So Demso when a landowner catches you on his property (or he chases you but you get away) and sometime later he finds something missing or broken, the first thing he will think is "I bet it was that guy on the bike that did this".

Voltar
06-07-2006, 04:27 PM
Albert:

For your 3rd post this was sure a good one!

Demso you need to be careful how and to whom you brag about riding on someone's land "Plus no land owners came after me with a shotgun". I have a few cousins that still live around Rosehill and the picture with your bike next to a pond and barn in the background looks familiar. And if it is not on their land then they just might recognize whose small pond/barn that belongs to.

Demso I'm trying to educate you, not fight with you. I want to keep you from pissing off a landowner who just might hurt or kill you. (Remember your actions will influence how people treat other dual-sport riders they encounter) I assume you are between 20 something and at least 70 something and you may never have learn this but not every rancher/farmer/landowner closes their gates every time they go on or off their land. Nor will they have posted "keep out" signs every where. Nor spray purple paint everywhere. Nor will they have the fence completely up around their land (like you).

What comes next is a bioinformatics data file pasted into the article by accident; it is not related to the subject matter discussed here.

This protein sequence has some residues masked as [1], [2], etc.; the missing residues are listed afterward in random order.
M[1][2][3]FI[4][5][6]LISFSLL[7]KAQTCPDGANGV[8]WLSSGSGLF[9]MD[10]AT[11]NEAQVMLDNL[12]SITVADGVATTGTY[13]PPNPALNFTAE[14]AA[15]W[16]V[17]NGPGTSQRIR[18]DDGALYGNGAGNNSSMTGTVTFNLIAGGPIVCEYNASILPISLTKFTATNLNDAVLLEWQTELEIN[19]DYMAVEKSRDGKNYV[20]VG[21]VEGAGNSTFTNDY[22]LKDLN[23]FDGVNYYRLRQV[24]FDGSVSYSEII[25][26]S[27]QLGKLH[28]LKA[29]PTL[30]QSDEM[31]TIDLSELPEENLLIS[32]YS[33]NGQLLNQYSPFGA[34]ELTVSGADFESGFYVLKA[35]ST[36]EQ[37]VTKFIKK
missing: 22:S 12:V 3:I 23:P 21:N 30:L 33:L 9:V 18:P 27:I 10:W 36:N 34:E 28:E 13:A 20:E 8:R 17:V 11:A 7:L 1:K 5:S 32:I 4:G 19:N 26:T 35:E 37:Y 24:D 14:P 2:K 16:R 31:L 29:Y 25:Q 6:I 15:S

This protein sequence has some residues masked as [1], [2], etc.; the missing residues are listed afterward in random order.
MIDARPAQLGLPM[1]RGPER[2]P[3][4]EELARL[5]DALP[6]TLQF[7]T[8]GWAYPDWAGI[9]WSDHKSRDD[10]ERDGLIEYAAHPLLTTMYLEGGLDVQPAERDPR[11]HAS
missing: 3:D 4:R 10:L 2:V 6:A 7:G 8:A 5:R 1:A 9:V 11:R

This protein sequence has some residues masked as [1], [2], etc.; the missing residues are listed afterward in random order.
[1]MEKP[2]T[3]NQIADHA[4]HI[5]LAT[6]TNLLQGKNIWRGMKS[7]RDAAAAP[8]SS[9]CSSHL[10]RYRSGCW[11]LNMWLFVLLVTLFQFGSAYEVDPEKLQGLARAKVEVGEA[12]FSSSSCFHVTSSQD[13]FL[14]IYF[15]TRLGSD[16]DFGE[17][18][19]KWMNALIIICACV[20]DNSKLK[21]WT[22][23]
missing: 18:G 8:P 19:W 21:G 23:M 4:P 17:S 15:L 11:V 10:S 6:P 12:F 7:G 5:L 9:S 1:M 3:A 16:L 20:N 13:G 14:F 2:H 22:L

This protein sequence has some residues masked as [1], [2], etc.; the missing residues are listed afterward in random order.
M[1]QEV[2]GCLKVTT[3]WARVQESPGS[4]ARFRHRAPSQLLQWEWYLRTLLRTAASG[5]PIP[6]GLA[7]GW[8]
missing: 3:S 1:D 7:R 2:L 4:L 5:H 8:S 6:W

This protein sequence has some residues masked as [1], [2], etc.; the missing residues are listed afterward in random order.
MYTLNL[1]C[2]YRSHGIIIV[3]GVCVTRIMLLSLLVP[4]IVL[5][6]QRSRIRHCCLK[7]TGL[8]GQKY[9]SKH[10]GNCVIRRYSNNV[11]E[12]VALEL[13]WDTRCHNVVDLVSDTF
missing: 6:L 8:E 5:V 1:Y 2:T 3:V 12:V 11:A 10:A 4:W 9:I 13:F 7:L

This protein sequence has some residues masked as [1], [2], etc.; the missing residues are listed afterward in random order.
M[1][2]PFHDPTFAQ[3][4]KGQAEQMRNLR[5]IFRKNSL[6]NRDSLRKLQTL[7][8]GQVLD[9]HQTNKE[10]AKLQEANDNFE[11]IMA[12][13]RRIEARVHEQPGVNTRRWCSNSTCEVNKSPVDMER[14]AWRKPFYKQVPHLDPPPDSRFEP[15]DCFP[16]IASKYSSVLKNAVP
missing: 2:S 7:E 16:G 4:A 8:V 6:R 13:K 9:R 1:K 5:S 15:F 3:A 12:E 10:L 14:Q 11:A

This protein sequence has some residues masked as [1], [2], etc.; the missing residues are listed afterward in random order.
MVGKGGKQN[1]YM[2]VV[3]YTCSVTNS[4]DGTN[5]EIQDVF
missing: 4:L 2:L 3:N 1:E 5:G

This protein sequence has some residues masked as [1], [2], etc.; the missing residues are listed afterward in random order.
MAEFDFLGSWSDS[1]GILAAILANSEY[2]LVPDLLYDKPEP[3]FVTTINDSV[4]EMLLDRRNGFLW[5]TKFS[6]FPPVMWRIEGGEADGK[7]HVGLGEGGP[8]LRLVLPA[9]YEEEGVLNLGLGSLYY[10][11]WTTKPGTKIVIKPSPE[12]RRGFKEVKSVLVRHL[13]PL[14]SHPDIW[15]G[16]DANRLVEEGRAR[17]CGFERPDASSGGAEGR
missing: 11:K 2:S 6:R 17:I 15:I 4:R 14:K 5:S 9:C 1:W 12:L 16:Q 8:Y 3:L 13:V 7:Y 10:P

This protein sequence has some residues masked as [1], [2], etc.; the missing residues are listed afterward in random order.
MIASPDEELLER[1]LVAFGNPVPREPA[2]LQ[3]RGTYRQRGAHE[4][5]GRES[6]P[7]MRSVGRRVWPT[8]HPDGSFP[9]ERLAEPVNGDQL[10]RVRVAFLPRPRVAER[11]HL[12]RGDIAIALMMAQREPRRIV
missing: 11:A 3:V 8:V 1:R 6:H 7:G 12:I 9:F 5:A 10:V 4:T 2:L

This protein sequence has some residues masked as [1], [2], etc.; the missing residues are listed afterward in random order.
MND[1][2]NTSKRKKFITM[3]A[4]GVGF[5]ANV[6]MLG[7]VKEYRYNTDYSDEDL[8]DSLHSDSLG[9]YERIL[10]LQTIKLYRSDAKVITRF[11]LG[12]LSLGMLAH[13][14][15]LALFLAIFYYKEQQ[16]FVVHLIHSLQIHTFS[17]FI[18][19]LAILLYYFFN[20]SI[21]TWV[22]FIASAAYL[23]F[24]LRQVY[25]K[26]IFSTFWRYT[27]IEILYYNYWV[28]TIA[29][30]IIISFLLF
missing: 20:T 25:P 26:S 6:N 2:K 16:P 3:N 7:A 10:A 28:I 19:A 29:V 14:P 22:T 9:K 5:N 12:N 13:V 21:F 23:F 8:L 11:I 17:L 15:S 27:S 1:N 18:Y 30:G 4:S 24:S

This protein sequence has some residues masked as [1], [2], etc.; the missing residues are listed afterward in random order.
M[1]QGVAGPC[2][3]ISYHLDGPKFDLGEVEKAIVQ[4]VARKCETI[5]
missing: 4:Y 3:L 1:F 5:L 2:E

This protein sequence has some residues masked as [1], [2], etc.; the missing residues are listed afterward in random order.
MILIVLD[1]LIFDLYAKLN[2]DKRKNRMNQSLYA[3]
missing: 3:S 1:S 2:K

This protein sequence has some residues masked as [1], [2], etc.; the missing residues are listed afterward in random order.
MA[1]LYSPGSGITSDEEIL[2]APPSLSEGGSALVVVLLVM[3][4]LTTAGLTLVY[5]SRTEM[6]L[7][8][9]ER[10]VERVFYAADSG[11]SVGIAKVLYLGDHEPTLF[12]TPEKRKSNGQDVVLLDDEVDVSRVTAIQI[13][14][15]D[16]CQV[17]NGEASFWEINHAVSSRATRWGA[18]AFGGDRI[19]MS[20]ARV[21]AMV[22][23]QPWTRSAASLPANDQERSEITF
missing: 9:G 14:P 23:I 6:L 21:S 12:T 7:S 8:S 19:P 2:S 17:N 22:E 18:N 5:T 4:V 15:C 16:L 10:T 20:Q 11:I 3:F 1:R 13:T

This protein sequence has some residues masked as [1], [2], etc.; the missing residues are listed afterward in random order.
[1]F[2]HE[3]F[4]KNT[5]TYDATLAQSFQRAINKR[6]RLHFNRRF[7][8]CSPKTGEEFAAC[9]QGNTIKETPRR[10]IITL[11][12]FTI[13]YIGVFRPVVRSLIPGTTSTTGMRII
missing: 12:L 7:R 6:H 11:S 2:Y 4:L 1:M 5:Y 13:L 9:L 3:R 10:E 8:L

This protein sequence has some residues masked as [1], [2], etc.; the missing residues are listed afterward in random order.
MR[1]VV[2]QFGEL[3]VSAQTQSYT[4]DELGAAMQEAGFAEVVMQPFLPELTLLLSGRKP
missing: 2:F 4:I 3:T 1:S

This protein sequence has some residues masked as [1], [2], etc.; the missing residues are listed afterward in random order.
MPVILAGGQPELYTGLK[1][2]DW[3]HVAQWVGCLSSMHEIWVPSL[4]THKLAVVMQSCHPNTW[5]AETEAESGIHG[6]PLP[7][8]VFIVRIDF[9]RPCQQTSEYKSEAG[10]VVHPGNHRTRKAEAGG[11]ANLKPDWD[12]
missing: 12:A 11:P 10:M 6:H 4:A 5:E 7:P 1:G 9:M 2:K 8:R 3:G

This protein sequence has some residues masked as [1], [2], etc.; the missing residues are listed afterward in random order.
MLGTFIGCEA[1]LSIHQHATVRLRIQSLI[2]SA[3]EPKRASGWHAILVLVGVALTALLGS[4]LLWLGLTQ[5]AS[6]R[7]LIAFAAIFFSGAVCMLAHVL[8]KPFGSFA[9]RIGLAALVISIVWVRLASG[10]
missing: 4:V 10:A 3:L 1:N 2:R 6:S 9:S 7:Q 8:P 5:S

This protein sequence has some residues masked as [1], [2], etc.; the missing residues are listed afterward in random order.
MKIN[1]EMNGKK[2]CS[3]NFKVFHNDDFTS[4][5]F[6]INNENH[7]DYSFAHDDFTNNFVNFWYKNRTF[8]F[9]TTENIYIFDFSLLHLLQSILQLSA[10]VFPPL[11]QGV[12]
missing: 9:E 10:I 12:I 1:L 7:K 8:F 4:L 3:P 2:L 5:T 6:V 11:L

You said..."public paved highway which turned into a gravel road which turned into a sand road. There was no way to tell where the county maintenance ended". Come on Demso, use the common sense that God gave you. You know for the most part when you are on public roads/land and private roads/land.